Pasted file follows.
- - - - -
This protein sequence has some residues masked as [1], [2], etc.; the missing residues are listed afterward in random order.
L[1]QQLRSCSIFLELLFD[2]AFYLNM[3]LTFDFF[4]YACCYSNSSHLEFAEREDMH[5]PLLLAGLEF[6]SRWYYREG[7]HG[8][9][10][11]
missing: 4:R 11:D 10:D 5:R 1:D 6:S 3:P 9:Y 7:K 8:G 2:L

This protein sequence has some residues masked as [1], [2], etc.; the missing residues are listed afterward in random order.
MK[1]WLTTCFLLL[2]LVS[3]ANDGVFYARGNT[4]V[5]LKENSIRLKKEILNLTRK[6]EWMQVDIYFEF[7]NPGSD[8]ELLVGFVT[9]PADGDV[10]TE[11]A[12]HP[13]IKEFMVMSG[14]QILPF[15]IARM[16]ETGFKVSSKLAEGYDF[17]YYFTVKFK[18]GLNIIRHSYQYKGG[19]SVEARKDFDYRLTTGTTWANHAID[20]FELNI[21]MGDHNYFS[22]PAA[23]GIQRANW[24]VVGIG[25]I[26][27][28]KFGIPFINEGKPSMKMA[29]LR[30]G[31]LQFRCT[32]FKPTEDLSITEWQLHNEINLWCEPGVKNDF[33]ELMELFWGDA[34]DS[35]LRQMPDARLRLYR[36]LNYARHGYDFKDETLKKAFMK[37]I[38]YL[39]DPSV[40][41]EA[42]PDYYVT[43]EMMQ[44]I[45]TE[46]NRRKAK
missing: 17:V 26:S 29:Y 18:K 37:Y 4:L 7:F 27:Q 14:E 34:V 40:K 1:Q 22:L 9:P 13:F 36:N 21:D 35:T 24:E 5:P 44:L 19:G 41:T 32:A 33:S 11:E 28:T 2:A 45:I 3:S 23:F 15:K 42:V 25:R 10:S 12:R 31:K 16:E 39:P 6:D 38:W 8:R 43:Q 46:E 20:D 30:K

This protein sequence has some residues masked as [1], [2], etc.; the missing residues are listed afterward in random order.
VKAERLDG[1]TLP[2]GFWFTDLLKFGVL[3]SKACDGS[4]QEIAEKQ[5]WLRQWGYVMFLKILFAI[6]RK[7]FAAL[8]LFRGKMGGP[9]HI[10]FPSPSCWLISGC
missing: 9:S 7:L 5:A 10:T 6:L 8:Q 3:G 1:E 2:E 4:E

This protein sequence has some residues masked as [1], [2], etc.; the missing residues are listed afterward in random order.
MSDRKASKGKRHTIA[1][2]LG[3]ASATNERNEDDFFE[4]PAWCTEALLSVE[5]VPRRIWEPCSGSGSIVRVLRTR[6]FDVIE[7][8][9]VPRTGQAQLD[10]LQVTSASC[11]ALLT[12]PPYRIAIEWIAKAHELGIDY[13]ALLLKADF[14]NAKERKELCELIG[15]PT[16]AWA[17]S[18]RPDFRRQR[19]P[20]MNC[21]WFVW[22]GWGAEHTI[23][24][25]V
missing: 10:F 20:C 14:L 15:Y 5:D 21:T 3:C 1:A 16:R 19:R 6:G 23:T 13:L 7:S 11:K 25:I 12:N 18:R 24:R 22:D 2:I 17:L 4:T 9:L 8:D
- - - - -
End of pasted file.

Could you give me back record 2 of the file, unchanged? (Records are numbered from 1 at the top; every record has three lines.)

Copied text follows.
This protein sequence has some residues masked as [1], [2], etc.; the missing residues are listed afterward in random order.
MK[1]WLTTCFLLL[2]LVS[3]ANDGVFYARGNT[4]V[5]LKENSIRLKKEILNLTRK[6]EWMQVDIYFEF[7]NPGSD[8]ELLVGFVT[9]PADGDV[10]TE[11]A[12]HP[13]IKEFMVMSG[14]QILPF[15]IARM[16]ETGFKVSSKLAEGYDF[17]YYFTVKFK[18]GLNIIRHSYQYKGG[19]SVEARKDFDYRLTTGTTWANHAID[20]FELNI[21]MGDHNYFS[22]PAA[23]GIQRANW[24]VVGIG[25]I[26][27][28]KFGIPFINEGKPSMKMA[29]LR[30]G[31]LQFRCT[32]FKPTEDLSITEWQLHNEINLWCEPGVKNDF[33]ELMELFWGDA[34]DS[35]LRQMPDARLRLYR[36]LNYARHGYDFKDETLKKAFMK[37]I[38]YL[39]DPSV[40][41]EA[42]PDYYVT[43]EMMQ[44]I[45]TE[46]NRRKAK
missing: 17:V 26:S 29:Y 18:K 37:Y 4:L 7:F 27:Q 14:E 34:V 40:K 1:Q 22:L 9:P 13:F 36:N 21:D 35:T 24:E 5:P 44:L 19:G 41:T 32:A 33:S 11:E 28:T 2:A 45:I 3:S 23:F 15:K 42:V 25:R 10:S 12:R 31:K 16:E 39:P 6:D 38:W 8:R 43:Q 46:E 20:D 30:K